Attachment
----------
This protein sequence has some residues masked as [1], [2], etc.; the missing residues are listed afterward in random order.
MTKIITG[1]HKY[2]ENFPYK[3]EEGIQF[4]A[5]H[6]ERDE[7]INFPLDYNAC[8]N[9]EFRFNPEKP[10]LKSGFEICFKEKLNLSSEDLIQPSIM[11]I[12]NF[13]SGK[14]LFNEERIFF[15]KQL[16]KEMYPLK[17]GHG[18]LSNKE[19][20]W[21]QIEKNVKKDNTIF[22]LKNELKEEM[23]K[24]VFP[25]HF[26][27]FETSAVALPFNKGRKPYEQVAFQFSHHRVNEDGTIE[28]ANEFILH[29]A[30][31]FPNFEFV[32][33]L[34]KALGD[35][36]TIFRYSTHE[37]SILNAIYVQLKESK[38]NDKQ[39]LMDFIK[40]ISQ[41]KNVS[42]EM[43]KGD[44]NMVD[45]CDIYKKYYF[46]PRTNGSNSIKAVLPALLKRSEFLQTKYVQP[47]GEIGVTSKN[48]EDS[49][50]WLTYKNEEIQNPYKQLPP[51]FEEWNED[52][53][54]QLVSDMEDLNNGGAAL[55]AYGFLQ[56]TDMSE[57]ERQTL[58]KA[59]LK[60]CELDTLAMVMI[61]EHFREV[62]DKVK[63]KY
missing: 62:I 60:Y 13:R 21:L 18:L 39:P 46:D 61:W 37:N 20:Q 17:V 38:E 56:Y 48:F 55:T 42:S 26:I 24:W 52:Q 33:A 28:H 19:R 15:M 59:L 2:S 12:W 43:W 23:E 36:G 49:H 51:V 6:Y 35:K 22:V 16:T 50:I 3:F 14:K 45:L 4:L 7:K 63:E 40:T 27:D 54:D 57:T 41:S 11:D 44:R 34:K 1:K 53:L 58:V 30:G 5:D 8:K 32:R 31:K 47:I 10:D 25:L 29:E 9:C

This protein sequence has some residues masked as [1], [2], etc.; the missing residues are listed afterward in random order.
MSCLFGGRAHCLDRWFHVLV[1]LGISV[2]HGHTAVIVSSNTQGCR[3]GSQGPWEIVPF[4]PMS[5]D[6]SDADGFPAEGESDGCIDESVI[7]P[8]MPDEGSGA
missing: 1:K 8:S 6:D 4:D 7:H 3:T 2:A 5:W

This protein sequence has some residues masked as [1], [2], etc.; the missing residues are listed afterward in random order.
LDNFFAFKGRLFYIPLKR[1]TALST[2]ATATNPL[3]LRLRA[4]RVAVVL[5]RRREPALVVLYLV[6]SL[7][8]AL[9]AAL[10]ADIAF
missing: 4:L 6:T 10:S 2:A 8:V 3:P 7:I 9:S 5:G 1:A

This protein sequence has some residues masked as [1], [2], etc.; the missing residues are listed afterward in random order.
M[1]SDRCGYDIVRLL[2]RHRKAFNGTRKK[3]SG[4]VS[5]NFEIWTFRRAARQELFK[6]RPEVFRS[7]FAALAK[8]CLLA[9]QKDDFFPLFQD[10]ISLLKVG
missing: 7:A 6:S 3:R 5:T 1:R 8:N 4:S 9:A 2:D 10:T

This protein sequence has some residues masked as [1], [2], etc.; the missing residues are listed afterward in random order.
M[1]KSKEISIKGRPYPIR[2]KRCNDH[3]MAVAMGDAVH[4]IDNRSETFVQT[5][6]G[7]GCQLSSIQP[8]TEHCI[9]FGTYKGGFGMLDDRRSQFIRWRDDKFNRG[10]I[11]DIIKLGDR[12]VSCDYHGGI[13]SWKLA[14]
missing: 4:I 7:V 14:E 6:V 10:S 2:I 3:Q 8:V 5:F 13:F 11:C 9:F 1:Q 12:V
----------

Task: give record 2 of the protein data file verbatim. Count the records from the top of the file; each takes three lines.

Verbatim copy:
This protein sequence has some residues masked as [1], [2], etc.; the missing residues are listed afterward in random order.
MSCLFGGRAHCLDRWFHVLV[1]LGISV[2]HGHTAVIVSSNTQGCR[3]GSQGPWEIVPF[4]PMS[5]D[6]SDADGFPAEGESDGCIDESVI[7]P[8]MPDEGSGA
missing: 1:K 8:S 6:D 4:D 7:H 3:T 2:A 5:W